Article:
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Chicago Bears linebacker Brian Urlacher (54) looks over at Green Bay Packers quarterback Aaron Rodgers (12) during the second half of the NFC Championship NFL football game Sunday, Jan. 23, 2011, in Chicago. (AP Photo/Jim Prisching)

MINNEAPOLIS — For weeks, Brian Urlacher tried not to worry about getting into the Pro Football Hall of Fame. He insists he didn’t think about it too much.

But that changed Saturday afternoon as he wondered if Hall president David Baker would be knocking on his hotel door. Urlacher started to get nervous.

“I think it was because it was finally down to decision time. I’m not a big stresser, I try not to do things that are going to stress me out. So I didn’t think about it a whole lot up until this point,” Urlacher told WGN Radio. “But today, about 3:30, I was like, OK, something should be happening soon — good or bad — so I got a little more on edge.”

Urlacher was on edge enough to forget to take the “Do Not Disturb” sign off his door, which his wife likes to use when they stay in hotels.

When Baker arrived at the door, he turned to the cameras documenting the moment and asked, “Do you think he really means this?” Baker knocked on the door anyway. Urlacher was sure glad he did: “I said, ‘You can disturb us, no problem.'”

And thus unfolded the best moment of the linebacker’s storied career, topping the NFC Championship he won with the Bears in 2006 —another great accomplishment he said now moves to No. 2 on the list.

“I don’t see how this couldn’t be the (exclamation point on my career). I don’t know what else I can do now. This is about as far as you get in the football world,” Urlacher said.

There was little doubt Urlacher would get into the Hall of Fame, but it was unclear if it would happen in his first year on the ballot. In the end, it seemed like a pretty easy call, as Urlacher stood tall next to Randy Moss, Ray Lewis, Brian Dawkins, Jerry Kramer and Robert Brazile as the newest members of the Hall were introduced in a press conference. Terrell Owens and Bobby Beathard are also members of the 2018 class, but were not in attendance.

As Urlacher was being greeted by Baker in his hotel room Saturday afternoon, former teammates and opponents were gathering on the red carpet at the NFL Honors at the University of Minnesota, voicing their support for the former Bears linebacker. Of all the strong statements made, Packers quarterback Aaron Rodgers delivered the most impactful compliment.

“I think he’s the smartest player that I’ve ever played against,” Rodgers said. “No one has played the position like he did, with the freedom to check in-and-out of coverages. And obviously the talent is second to none — a guy that big, that fast, that athletic, and with those instincts.”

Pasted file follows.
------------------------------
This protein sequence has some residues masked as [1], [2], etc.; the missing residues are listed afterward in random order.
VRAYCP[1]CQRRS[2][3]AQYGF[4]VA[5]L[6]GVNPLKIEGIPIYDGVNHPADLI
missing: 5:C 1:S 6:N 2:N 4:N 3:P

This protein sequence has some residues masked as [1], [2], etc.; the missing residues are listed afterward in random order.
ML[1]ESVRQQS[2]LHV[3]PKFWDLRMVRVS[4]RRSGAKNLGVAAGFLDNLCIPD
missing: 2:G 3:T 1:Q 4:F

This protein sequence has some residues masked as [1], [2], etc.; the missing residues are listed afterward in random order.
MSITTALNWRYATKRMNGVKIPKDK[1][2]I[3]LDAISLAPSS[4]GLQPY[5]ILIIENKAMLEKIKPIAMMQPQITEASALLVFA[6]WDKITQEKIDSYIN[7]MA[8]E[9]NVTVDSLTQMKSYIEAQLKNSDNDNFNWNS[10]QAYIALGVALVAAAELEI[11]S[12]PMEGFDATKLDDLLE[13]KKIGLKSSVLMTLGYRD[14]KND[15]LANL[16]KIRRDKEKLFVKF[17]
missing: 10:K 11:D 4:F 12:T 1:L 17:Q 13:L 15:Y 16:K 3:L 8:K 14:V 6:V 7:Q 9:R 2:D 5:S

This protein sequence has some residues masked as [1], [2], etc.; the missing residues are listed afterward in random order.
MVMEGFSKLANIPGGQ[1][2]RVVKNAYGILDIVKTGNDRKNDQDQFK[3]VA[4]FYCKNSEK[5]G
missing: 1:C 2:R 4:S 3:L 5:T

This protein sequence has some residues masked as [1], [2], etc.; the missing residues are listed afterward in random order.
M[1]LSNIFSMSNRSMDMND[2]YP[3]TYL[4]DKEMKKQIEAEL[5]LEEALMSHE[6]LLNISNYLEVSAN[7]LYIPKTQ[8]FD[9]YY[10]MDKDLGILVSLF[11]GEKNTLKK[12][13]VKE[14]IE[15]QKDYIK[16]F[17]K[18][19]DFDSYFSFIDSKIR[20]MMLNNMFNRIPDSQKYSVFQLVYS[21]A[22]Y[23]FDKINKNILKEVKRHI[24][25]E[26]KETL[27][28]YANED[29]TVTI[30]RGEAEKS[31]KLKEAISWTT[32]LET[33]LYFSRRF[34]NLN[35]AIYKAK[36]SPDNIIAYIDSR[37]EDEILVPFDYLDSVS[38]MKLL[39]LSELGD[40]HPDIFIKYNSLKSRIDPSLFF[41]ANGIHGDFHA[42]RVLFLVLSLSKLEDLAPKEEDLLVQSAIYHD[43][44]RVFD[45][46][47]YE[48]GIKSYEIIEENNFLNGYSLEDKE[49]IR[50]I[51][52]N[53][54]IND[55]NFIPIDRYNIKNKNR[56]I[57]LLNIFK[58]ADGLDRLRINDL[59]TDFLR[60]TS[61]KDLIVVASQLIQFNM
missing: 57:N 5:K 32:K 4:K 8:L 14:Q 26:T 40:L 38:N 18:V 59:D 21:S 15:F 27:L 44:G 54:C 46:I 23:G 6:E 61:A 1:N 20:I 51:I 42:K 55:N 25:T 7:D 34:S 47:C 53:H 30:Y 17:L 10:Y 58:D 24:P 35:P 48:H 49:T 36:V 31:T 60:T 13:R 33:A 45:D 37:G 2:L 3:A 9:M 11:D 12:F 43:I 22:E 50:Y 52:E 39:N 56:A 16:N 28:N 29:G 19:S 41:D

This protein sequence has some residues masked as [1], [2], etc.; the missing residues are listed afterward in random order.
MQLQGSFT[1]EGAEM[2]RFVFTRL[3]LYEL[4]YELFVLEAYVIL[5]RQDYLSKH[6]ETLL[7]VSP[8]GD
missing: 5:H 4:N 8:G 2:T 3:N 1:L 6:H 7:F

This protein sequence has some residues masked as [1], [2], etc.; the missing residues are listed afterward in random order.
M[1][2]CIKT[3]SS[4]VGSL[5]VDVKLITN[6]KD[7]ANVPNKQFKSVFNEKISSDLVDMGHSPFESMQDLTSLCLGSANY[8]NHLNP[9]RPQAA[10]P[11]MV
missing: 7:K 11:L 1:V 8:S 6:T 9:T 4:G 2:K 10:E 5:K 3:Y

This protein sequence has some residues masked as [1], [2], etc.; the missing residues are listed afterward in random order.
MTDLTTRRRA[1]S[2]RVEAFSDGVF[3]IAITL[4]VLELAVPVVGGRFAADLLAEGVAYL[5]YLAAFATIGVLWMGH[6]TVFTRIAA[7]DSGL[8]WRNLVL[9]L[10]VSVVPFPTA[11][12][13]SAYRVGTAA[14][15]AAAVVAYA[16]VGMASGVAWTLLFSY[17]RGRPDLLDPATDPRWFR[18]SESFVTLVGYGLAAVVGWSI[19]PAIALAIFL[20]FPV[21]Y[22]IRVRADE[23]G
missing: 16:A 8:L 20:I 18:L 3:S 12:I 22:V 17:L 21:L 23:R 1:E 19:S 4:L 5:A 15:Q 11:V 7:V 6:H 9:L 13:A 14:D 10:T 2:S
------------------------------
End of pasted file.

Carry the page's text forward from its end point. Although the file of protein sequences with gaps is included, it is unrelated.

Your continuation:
When informed of Rodgers’ comments, Urlacher reacted with a “wow” and needed a second to gather a response.

“It’s a huge compliment coming from him. We had some good, good battles. We went back and forth. Most of our battles happened at the line of scrimmage before the ball was even snapped. So to have him say that means a lot to me,” Urlacher said.

Former teammate Charles Tillman echoed a similar sentiment on the red carpet.

“Football IQ, I think that’s what set him apart from everybody else,” Tillman said. “He was the leader. He was the cornerstone. He was the rock. He was like that point guard. He set the tone, he set the pace for everybody. He was that big brother that you didn’t want to let down.”

Carolina Panthers tight end Greg Olsen, who played with Urlacher in Chicago for four years, focused on the linebacker’s character.

“I think the best thing I can say about Brian is that he treated everybody in that organization — from the star quarterback all the way down to the ticket guy — the exact same. He made everybody feel important, he made everybody feel special. He was the ultimate leader. I can’t say enough about what he did for me personally and so many other guys,” Olsen said.

One of the first people to congratulate Urlacher Saturday was former Bears head coach Lovie Smith, whose Tampa-2 defensive scheme allowed the linebacker thrive.

“We didn’t play ‘run down the middle every play’ Cover-2, we played attack-and-aggressive pass defense and we rushed the passer,” Urlacher said. “So (Lovie) just let me do things with my athletic ability and be around the line of scrimmage more — more picks, more passing plays, so he developed me.”

With Saturday’s voting, Urlacher now becomes just the 28th linebacker in the Pro Football Hall of Fame, joining four other Bears linebackers in that group.

“It’s unreal. It’s a great thing, a great tradition. I’m happy to carry it on.”

But mostly, he’s just happy Baker ignored the “Do Not Disturb” sign on his door.

Adam Hoge covers the Chicago Bears for WGN Radio and He also co-hosts The Beat, weekends on 720 WGN. Follow him on Twitter at @AdamHoge.